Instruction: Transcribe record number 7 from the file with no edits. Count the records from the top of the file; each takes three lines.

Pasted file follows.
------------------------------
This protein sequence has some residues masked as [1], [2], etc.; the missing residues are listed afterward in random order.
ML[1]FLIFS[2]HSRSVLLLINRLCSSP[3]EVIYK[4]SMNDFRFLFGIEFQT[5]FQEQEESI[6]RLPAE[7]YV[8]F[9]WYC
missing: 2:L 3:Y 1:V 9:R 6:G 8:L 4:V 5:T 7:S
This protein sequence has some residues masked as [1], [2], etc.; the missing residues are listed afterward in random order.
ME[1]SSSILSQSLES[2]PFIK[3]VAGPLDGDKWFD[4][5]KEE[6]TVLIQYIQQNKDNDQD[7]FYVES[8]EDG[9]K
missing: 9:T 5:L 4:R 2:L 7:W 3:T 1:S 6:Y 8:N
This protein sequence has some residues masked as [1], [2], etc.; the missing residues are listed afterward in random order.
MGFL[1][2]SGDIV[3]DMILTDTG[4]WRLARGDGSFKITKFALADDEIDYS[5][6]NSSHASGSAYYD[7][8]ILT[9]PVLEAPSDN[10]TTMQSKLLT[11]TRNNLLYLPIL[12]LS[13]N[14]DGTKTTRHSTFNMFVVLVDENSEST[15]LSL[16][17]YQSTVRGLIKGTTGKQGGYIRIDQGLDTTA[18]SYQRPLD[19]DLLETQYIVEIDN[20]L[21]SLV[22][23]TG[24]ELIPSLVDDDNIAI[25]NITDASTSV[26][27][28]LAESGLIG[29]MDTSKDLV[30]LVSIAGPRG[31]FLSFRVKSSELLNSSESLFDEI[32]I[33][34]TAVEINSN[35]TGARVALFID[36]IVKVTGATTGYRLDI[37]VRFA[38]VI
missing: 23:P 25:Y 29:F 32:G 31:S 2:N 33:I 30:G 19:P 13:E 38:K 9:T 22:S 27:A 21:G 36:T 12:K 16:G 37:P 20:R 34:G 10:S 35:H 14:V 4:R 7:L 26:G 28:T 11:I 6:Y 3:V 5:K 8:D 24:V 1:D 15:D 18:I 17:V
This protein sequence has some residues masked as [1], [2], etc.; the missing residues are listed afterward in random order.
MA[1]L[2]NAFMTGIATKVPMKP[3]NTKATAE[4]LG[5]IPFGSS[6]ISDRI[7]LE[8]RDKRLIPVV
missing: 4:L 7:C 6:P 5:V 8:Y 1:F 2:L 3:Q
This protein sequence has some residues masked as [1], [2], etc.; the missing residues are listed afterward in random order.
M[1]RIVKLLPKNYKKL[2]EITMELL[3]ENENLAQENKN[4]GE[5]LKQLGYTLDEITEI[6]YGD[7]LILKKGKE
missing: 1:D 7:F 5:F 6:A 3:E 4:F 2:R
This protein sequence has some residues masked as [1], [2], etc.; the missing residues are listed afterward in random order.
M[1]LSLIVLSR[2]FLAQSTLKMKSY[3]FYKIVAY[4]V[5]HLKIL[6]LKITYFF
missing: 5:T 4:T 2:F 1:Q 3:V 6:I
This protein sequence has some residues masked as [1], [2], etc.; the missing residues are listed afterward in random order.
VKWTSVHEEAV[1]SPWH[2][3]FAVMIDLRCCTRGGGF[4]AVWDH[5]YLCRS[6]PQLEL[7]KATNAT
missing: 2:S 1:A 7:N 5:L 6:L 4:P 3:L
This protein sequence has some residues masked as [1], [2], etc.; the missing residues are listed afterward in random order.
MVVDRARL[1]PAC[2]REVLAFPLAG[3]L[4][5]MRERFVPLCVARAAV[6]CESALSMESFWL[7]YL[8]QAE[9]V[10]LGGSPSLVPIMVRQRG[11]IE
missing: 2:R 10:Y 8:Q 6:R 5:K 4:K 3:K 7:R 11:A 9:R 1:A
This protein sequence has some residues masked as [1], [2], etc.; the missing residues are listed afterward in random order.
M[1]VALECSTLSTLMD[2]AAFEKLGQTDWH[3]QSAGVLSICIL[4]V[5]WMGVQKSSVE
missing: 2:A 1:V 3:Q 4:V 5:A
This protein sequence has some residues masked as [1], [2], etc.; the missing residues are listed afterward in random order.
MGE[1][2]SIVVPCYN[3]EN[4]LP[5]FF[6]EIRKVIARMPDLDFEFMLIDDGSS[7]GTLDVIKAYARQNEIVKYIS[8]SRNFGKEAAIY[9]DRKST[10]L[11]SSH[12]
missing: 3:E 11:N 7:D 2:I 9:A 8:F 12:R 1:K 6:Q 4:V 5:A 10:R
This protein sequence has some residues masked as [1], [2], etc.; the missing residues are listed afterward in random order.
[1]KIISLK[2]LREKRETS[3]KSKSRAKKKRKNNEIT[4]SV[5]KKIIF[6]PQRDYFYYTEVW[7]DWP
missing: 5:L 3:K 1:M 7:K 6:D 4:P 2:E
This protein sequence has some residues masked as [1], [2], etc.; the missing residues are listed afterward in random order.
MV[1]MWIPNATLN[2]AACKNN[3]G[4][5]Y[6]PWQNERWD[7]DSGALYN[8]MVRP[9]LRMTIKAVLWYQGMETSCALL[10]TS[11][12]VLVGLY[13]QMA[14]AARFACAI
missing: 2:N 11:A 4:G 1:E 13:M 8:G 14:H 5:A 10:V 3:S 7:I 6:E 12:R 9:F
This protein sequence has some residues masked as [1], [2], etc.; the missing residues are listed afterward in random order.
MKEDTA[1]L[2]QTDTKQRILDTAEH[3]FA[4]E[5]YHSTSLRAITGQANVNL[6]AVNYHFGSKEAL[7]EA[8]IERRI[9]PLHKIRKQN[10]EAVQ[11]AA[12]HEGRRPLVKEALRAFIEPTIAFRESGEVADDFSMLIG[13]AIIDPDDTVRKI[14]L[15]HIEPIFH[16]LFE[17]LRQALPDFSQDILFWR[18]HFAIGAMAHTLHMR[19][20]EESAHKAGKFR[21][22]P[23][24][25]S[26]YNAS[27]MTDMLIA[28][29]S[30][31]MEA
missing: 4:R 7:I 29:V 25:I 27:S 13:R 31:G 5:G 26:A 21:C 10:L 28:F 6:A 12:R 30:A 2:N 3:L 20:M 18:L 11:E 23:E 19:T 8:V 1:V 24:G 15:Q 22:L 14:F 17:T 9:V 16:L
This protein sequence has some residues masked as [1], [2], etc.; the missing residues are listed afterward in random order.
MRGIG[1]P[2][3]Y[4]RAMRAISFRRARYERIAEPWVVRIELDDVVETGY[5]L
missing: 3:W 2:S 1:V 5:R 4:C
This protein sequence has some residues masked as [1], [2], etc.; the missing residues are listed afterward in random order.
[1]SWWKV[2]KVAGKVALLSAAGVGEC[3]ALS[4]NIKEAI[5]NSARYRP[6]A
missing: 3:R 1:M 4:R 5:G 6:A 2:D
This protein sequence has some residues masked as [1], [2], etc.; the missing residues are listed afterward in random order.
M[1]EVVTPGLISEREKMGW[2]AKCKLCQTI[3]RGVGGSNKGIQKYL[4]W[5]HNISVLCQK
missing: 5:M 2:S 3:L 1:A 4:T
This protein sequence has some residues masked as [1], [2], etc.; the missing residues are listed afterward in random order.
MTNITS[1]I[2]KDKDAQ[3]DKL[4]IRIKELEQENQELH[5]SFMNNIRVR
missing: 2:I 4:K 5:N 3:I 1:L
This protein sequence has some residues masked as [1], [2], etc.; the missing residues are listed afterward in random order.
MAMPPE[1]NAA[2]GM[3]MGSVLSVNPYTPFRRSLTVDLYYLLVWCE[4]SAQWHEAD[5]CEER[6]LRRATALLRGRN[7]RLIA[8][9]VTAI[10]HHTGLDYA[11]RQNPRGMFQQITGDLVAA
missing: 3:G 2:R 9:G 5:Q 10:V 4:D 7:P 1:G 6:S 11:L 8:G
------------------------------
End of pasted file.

This protein sequence has some residues masked as [1], [2], etc.; the missing residues are listed afterward in random order.
VKWTSVHEEAV[1]SPWH[2][3]FAVMIDLRCCTRGGGF[4]AVWDH[5]YLCRS[6]PQLEL[7]KATNAT
missing: 2:S 1:A 7:N 5:L 6:L 4:P 3:L